Sister Pulcheria and the Jesuits

It is reported that Sister Pulcheria, in an attempt to integrate her spiritual and political desires, sought counsel with Father Ramón Aleazar, iconic mystic of the Western Watersheds. Sister Pulcheria, in her unbound collection of biographical writings, From the Water Underground, expressed her interest in axial-spinning, a radical mystical tradition possibly dating to the mid-sixteenth century, allegedly aligning ground to sky through the central axis of the human body.

The Carbon Child Describes the Color Red

Some things are light, while others are dark. If we put a hand in a bucket of water, that water might feel cold to the touch. If we then put our hand in a bucket of iced water, and submerge again that hand in the original bucket, our first water now feels warm to the touch. Terms for color invite mistake and disappointment. A single hue of green cloth might be labelled pea green, sea green, olive green, grass green, sage green, evergreen, verdigris, lime green, chromium green, viridian. We refer to toys and clothes of baby blue, peacock blue, Nile blue, lemon yellow, straw yellow, rose pink, heliotrope, magenta, plum. We have no syntax for color, only vague nouns and imprecise adjectives. If music resembled a lark, canary, crow, cat, dog, wolf, whale, nightingale, would we refer to corresponding musical tones as larky, canary-like, wolf-pitched, nightingalish, or speak of a crow-like chorus with roughed grouse percussive tympani?

The carbon child sees a hat of faded red, and desires this hat. He is never content to merely call it red, for he knows that it has no resemblance to his brightly painted red truck, or the red of his mother’s adornments, or the red of the running fox. He understands that a lot of red is different from a little bit of red. He gropes for a means to define this particular red, and finding none, retreats in sullen silence, unable to attain his object of attraction. He is cramped by the poverty of language to describe. His sister is no better equipped, even though she speaks of tone, timbre, shade, tincture, shadow, trace and vestige. When she acclaims a color “painted in a minor key” she further confuses her brother and mother, reducing our three-dimensional model of perception to vague metonym. A sphere can be used to unite our dimensions, but she sees only a flat plane, encircled by the vague boundary of imprecise cognition.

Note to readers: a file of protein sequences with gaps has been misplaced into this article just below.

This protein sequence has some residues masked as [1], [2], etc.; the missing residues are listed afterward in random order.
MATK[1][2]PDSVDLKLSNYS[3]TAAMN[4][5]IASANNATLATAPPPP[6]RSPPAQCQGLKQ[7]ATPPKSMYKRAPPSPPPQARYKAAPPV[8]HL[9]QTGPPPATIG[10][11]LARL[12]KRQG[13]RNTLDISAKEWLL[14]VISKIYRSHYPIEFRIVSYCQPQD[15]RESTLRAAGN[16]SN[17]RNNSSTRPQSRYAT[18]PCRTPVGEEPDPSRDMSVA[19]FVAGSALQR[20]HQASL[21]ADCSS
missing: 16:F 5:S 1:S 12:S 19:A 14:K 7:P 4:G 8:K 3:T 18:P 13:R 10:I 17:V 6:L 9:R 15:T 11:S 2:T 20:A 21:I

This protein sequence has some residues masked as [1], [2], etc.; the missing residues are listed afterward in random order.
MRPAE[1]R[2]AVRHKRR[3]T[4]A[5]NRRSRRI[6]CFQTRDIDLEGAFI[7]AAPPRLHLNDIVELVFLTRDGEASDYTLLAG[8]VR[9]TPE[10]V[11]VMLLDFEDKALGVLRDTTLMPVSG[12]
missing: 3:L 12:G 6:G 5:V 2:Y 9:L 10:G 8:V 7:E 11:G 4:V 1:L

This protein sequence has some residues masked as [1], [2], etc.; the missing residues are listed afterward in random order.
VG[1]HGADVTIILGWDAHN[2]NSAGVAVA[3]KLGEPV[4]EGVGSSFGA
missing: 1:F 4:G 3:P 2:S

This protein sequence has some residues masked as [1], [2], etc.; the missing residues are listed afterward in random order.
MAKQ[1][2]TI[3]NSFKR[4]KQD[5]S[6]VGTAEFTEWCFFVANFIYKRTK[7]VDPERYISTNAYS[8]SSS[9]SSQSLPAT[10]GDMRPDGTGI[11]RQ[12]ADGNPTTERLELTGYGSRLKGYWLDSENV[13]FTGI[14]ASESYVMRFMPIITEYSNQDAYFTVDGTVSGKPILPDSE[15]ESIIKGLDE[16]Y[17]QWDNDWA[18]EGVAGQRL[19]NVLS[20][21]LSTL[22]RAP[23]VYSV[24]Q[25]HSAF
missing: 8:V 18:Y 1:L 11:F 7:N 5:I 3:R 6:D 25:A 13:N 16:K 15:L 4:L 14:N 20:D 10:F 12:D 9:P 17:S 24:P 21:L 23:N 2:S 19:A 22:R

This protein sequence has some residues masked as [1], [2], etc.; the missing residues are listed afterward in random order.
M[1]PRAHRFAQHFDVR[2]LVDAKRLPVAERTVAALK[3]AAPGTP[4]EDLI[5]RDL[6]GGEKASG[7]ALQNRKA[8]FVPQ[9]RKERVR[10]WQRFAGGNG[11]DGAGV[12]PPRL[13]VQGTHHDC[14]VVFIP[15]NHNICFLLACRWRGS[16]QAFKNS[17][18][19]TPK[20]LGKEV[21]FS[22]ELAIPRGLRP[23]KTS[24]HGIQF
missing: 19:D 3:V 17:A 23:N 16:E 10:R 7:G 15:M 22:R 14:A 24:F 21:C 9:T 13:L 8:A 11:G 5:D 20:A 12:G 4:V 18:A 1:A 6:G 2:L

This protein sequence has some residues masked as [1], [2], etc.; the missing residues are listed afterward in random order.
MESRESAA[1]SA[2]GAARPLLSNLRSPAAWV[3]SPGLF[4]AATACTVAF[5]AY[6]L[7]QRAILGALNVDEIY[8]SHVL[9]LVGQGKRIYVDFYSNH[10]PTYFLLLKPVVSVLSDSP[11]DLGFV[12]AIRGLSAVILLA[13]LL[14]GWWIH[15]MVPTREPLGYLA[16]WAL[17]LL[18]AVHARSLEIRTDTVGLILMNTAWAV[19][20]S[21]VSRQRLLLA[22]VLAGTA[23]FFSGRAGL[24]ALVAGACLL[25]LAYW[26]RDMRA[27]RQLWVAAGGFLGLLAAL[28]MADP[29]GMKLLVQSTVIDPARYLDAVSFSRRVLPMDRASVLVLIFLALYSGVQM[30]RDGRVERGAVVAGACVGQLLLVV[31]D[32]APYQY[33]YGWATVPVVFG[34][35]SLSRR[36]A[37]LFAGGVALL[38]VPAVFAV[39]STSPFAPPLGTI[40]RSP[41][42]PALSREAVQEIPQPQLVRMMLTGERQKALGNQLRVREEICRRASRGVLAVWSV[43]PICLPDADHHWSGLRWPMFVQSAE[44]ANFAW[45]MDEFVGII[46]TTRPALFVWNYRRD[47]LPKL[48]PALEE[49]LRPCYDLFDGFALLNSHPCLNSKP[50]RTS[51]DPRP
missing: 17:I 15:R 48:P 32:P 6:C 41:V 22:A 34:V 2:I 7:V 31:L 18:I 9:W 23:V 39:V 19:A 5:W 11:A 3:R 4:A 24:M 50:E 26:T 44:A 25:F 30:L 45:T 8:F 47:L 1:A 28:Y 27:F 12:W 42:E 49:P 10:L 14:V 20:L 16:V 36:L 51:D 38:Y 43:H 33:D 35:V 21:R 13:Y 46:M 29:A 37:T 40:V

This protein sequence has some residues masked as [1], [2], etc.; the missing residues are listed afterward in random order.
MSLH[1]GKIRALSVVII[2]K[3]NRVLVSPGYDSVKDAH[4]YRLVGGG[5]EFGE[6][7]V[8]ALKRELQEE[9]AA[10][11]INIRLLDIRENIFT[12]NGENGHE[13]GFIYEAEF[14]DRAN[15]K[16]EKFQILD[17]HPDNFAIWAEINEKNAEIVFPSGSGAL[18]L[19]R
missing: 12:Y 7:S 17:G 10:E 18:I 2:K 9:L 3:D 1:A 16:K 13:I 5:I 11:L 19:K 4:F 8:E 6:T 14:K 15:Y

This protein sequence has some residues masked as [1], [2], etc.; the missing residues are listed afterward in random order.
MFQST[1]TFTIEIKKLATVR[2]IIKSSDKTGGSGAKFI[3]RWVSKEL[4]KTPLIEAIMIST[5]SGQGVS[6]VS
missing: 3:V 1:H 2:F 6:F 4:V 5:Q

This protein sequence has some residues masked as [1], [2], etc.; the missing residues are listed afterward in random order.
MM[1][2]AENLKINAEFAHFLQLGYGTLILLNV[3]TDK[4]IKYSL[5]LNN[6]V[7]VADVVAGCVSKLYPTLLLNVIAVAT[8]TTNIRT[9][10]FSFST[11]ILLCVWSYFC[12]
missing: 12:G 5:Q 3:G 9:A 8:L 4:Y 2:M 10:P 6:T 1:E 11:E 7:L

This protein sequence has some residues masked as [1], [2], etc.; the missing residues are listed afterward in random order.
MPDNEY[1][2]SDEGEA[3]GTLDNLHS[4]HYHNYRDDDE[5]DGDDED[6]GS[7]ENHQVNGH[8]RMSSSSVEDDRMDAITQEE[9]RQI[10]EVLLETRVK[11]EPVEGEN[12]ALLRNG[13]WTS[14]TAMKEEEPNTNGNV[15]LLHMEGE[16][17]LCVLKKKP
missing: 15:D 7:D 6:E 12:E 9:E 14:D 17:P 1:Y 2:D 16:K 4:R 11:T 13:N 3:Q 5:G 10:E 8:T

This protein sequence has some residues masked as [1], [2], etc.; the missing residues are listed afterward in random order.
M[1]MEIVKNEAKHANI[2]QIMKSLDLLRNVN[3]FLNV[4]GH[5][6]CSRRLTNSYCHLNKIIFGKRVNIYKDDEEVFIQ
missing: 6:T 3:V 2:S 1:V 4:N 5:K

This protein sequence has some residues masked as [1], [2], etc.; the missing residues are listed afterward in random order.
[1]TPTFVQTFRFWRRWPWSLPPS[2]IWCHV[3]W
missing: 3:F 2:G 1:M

–from A Color Notation, A.H. Munsell, 1910

Suggested Reading

This week, we offer the following to further enhance our understanding of the Characteristics of the Acts:

• Annals of the Fernleigh Grange:

    Harmolodic tide tables, cloud purgations, synodic rains, mycelial drift, notations on remembered winds, urine and bread baths, grain printing, exchanges of smoke and seed, inference storms and osteomancy castings are among the copious ephemerides found in volumes one through three of Fernleigh’s exhaustive chronicles.
Agency of Light upon Nitrate of Silver

The darkening act of nitrate of silver under the rays of the sun had been long known, but no attempt was made to apply this fact until the Apparitions and Visions Acts of 1802.


Also known as “Clara’s Trick”, the most accurate and beautiful representations are obtained through this agency of light and shadow. Miracles recorded in the Muratorian Plates (fig 37a) are accepted as canonical, though The Sources of the Acts cite the untrustworthiness of May-Brooke, the Historian of Penumbras, rendering dubitable all references to luminous flux incidents.

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